Listening to Have One on Me for the umpteenth time, I still find myself irrationally and spontaneously bursting into tears at the gentle phrasing and subtle moments. There is no biological reason why my hormones should be so out of whack, and therefore the only explanation for my behaviour is something deeply and uniquely powerful hidden within Joanna Newsom’s latest creation, something that it seems almost laughable to try and capture through mere words.
Superficial listeners of Newsom’s music may have her down as simply a spinner of fairytales, armed with nothing more than an unbridled imagination, a harp and an ethereal pitch. How disgustingly inadequate this assessment proves to be. The courtly drums and pipes of the meandering title track may transport you to a world of Countesses and tarantulas, but it is in fact the contrast of Newsom’s fantastical imagery with her simple honest observations that cut to your core with sheer human feeling, which marks her out as a lyricist.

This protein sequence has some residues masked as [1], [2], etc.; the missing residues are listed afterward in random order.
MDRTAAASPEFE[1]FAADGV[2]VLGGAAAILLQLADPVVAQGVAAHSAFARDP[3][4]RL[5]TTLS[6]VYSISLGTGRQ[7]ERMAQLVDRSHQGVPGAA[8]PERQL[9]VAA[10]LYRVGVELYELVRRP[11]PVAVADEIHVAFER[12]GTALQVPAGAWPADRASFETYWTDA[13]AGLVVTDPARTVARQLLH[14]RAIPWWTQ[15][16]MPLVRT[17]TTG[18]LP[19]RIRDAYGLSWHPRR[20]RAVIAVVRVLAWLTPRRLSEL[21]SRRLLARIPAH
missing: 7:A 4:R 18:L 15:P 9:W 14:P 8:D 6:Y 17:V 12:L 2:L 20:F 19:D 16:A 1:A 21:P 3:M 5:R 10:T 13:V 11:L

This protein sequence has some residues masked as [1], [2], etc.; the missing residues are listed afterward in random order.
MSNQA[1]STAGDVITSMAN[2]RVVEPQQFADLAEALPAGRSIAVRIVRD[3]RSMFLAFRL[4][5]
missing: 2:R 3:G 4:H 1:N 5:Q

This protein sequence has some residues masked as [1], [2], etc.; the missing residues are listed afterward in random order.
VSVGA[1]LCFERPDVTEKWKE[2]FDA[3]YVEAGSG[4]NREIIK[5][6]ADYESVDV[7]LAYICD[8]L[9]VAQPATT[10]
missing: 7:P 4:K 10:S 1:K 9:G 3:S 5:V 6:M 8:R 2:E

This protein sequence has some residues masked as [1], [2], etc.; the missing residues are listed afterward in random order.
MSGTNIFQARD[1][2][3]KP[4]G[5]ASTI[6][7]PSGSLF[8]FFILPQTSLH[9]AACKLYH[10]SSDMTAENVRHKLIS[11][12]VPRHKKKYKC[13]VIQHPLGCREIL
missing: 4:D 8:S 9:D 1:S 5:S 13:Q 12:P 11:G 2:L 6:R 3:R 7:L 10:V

‘In California’ exploits the poetic vulnerability of nature (goldfish being stolen from their golden state, the cry of the cuckoo) to emphasise the pleading of the chorus, and the submission in her confession, “Sometimes I am so in love with you”. The hymnal opening of ‘Baby Birch’ lulls you into a false idyll before a distant clanging guitar, infectious rhythm and Newsom’s cooing usher in a darkness hidden in the lyrics. Even the joyous country-pop lilt and jazz-bar breakdown of ‘Good Intentions Paving Company’ thinly veils a tale of aching hearts.
‘Does Not Suffice’ tells of the farewell ritual of packing up your belongings after you finally realise “It does not suffice to merely lie beside each other/As those who love each other do”. It is the most straight-forwardly honest song on the album, and therefore the most powerful, as the woeful piano and shrieking strings merge into a frenzy of noise that invades your consciousness like the inescapable pain of a broken heart. Eventually it all fades away, leaving only silence, and an overwhelming feeling of emptiness that something beautiful has come to an end.
In the song it is a relationship that has run its course, but in the real world it is this tremendous two-hour musical adventure that has wrought such havoc on your emotional state. Like the sweetest of loves, its ending makes your insides ache and the world feel like it will never be the same again.
Words: Lois Jeary